What is Web3? Explaining the Technology Stack in This New Ecosystem

web3 stack from coinbase

A recent report from Coinbase examines the web3 stack, or the various protocols and blockchain technologies that make up the ecosystem.

Where a third party like Facebook owns your identity and data in Web2, your identity in Web3 can move fluidly between platforms without your data being captured and monetized by service providers. While Web2 apps are centrally controlled, tokens in Web3 grant users the right to help govern the services they use, representing a form of ownership in the platforms themselves.

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One thought on “What is Web3? Explaining the Technology Stack in This New Ecosystem

  • Andrew:

    Having only skimmed through the article, this looks promising. Assuming that I understand it, my first thoughts are these.

    The creativity in leveraging blockchain distributed ownership into reclaiming user data from the social media ‘surveillance capitalist’ model is brilliant, provided that it can actually work as conceived, and that FB and others could not devise some way to sabotage or circumvent it.

    This is a fight over data ownership and providing the users with a measure of control. Social media platforms, like FB, believe that they are entitled to user data ownership by virtue of their having provided ‘services’ that must be paid for by monetising those user data.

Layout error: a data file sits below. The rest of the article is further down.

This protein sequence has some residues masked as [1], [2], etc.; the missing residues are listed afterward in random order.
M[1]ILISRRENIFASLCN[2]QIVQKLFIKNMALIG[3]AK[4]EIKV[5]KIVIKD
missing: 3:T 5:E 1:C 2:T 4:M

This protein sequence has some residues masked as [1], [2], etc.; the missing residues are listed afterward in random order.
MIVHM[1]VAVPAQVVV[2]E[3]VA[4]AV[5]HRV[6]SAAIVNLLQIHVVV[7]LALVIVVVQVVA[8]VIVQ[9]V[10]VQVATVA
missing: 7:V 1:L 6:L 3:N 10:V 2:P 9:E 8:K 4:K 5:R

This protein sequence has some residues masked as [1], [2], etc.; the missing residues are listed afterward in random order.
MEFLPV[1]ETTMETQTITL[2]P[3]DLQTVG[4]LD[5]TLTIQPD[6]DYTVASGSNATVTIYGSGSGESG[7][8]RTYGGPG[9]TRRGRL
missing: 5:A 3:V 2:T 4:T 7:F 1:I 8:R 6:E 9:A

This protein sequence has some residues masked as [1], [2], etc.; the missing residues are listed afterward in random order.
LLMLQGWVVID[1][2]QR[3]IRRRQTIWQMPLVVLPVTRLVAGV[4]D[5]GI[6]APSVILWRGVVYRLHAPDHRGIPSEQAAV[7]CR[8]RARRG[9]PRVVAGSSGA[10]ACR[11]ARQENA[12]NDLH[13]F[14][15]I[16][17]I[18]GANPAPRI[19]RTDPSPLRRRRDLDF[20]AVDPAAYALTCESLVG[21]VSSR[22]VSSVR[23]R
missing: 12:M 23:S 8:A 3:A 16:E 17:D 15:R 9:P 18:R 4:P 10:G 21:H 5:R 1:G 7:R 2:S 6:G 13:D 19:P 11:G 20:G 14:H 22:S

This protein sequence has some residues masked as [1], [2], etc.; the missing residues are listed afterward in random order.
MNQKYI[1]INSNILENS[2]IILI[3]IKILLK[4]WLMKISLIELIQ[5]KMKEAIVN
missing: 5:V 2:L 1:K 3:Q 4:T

I think one way FB (Meta) might retaliate is by creating their own portal through which, alone, users could access their ‘services’, requiring the user to expose and hand over their data and have their browsing history tracked. Google might ‘break’ the user experience on their platforms, such that their services no longer work as expected unless signing into an approved portal via an app that is a Web3 workaround. History suggests that anything that threatens a dominant business model will be strenuously resisted by that industry, in the market, in the legislature and in courts of law. We should not be surprised if special interests, including from the business sector that relies on advertisements, require that access to Web3 technologies be an ‘opt-in’, or by other means grants access to data on user behaviour. This is technology is unlikely to affect Nation-state actors in any meaningful way, so it is unclear how they might respond to private sector complaints.

    I think this is an evolutionary step, and with all things evolutionary, this will be an arms race.

    Back to the salt mines.

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